For Holyfield, two down, one to go Lewis' WBC crown would finish mission

November 10, 1997|By Alan Goldstein | Alan Goldstein,SUN STAFF

LAS VEGAS -- Evander Holyfield attracted some 8,000 witnesses Thursday night to his "Holy Warrior" religious crusade at a minor-league ballpark that rocked with gospel singing and prayers.

Saturday night, Holyfield rocked the Thomas & Mack Center, dropping Michael Moorer five times on the way to an eighth-round knockout that unified the World Boxing Association and International Boxing Federation heavyweight titles.

"I've won two belts now, one for Jesus and one for the Holy Spirit," said Holyfield, who hopes to complete the unification of the heavyweight crown when he fights World Boxing Council champion Lennox Lewis of England next spring.

Before Saturday night's electrifying rematch, some wondered whether Holyfield had devoted too much energy to spreading the Lord's word instead of intensifying his training to avenge the loss of his title to Moorer in April 1994.

But his attorney-manager, Jim Thomas, said Holyfield's crusade outside the ring only intensifies his fighting spirit within the ropes.

"That all goes hand in hand with Evander," Thomas said. "He could spend the final days before a fight sitting around watching TV, or he can use his energy by drawing strength from the things he likes to do."

Holyfield was certainly an inspiring ring presence on Saturday, in stark contrast to the lethargic-looking fighter in whom doctors detected a failing heart after his first encounter with Moorer.

"I felt real comfortable this time," Holyfield said. "My left shoulder wasn't hurting me like the last time we fought."

After trying to solve Moorer's left-handed style in the first two rounds, Holyfield took command, flooring his rival in the fifth, twice in the seventh and twice more in the eighth before ring physician Flip Homansky advised referee Mitch Halpern to stop the bout.

"I had trouble early trying to match his jab. It felt like being hit by a pogo stick," Holyfield said. "But when that strategy didn't work, I had to find other things to do, and got a chance to do a little bit of everything."

Holyfield proved his adaptability, using bristling combinations, right hooks and jarring uppercuts to send Moorer flying to the canvas, only to see him keep getting up.

Moorer probably gained more respect from fight fans in defeat than in any of his 39 victories.

"I didn't want the doctor to stop it," Moorer said. "If I wanted to stay down, I would have stayed down. But I had my senses all the time."

Holyfield, who suffered a cut to his left eye in the third round, said he was too intent on trying for an early knockout, but was advised by co-trainers Donald Turner and Ronnie Shields to show patience.

"They were telling me not to try so hard," he said. "You can't be in a desperate position to knock someone out. When he kept getting up, I decided to take it round by round.

"Each round counts for itself. I figured he'd punch himself out and I'd get him in the end."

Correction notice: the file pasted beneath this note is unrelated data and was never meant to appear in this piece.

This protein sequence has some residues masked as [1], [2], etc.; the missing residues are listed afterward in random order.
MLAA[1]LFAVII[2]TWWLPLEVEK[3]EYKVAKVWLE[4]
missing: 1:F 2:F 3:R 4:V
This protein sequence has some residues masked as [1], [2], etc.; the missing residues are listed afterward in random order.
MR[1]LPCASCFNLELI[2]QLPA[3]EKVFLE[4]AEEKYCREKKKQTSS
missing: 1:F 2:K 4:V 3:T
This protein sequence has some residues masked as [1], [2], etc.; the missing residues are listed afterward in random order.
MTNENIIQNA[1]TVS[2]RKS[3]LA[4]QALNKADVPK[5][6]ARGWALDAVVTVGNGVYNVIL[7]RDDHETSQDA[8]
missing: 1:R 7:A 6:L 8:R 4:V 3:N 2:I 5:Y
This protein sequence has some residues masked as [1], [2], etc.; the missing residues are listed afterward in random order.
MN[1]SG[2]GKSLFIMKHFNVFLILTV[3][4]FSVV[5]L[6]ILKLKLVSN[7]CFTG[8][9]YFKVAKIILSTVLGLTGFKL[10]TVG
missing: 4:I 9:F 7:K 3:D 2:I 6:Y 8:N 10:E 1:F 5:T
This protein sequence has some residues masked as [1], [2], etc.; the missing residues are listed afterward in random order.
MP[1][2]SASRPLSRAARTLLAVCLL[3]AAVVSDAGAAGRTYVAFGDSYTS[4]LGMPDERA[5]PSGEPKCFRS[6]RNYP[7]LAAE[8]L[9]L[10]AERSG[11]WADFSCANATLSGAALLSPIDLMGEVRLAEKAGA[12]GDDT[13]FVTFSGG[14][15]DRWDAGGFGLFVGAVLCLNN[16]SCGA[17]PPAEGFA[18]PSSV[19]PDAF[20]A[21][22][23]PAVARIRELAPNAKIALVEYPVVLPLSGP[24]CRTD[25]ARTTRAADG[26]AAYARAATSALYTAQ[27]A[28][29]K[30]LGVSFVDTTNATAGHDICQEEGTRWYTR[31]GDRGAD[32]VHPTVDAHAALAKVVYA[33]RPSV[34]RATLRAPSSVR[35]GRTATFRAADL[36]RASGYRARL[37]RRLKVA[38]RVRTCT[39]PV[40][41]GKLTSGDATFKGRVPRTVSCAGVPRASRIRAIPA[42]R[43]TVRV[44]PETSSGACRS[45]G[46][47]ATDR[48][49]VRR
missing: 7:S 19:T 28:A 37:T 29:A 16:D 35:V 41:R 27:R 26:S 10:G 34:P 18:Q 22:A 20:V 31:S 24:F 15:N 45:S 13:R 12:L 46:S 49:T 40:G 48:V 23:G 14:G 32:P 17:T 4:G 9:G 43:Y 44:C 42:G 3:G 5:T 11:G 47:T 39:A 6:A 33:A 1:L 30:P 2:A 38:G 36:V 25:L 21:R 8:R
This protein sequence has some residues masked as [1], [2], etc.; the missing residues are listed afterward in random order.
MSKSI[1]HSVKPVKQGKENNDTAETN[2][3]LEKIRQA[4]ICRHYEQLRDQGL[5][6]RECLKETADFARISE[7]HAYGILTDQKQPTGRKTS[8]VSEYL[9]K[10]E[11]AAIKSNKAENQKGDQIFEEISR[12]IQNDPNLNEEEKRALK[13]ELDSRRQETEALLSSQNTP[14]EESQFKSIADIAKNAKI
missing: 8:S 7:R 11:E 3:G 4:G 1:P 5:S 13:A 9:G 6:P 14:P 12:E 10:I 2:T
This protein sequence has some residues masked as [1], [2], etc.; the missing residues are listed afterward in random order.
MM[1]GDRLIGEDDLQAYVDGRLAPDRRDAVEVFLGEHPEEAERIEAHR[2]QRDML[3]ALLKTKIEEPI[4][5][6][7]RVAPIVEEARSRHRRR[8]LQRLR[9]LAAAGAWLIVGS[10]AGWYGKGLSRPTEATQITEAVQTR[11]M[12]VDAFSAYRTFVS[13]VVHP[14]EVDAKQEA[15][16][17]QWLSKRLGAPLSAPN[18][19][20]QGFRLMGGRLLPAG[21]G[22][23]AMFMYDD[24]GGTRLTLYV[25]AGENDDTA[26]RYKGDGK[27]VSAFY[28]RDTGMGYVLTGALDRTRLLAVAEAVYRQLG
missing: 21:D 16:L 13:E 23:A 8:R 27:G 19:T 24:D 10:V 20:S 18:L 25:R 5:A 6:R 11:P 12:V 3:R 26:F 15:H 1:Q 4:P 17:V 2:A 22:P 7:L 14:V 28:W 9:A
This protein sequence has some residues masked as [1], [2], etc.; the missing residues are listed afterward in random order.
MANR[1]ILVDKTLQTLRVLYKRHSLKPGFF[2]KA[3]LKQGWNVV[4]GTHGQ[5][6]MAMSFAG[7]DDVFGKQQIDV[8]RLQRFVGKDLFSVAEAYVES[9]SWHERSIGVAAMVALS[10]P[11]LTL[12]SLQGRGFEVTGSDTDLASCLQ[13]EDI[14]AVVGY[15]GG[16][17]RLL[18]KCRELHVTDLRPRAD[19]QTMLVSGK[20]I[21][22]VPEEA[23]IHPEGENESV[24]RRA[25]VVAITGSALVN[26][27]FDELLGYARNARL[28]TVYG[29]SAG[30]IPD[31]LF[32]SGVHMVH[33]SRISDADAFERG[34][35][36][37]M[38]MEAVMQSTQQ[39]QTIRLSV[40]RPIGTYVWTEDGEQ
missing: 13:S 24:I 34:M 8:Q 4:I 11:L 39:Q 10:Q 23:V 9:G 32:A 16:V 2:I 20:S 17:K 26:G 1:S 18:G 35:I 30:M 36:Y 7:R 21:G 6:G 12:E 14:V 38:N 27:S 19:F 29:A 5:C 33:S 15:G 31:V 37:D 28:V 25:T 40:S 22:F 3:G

Before Homansky intervened, Holyfield was comfortably ahead on the judges' scorecards. Jerry Roth and Stanley Christodoulou both had him leading 78-69, and Glen Hamada voted 78-70. All three officials gave Holyfield a 10-7 margin in the last two rounds, in which he recorded four knockdowns.

Perhaps the only one in the boisterous crowd of 13,200 who was not impressed was Lewis, who watched from a seat in the press section.

"It was a mediocre fight," Lewis said. "I don't think he's ready to fight me. I'll knock him out in three rounds."

Later, Lewis softened his words.

"Evander is a good boxer and puncher," he said. "He's always in great shape, and his belief in God has only made him stronger. He is definitely someone worth competing against."

A clash with Lewis is the only fight Holyfield apparently wants, and rival promoters Don King (Holyfield) and Dan Duva (Lewis), plus Lewis' financial backer, Panos Eliades, have already begun negotiations.

"That [unification] is the only thing driving me now in boxing," Holyfield said. "People thought I should retire after twice beating [Mike] Tyson, who was considered the best heavyweight at the time. I've fought all the top fighters in my division. Only Lewis is left. I don't have a reason to fight anyone else."

There was some concern that the WBA would intervene by making Holyfield next fight the winner of a Dec. 13 elimination bout between Orlin Norris and Henry Akinwande, who was disqualified for failing to make an effort against Lewis earlier this year.

But Duva and King seemed confident that a Lewis-Holyfield match could be arranged in 1998 before a mandatory fight was demanded.

"Mandatories are not an issue," Duva said. "We have enough time for a final unification bout. If the economics are right, a deal can be done. King may have an agenda. But unlike Tyson, Evander is his own man, and he'll tell King what he wants to do."

Eliades said Lewis would settle for the short end of a 60-40 purse split, if necessary.

"If we can sort it out with Mr. King, it will have to be done in the next three weeks. Otherwise, we'll head in a different direction," Eliades said, suggesting a possible match against former champion Buster Douglas.

But the money to be made from a Holyfield match will be too tempting to avoid. And if it happens, Holyfield said, he can't lose as long as the spirit moves him.

"I'm the man I am because I've overcome," he said. "I'm a winner. I work hard and pray hard."

And, as Moorer might attest, punches hard, too.

Pub Date: 11/10/97

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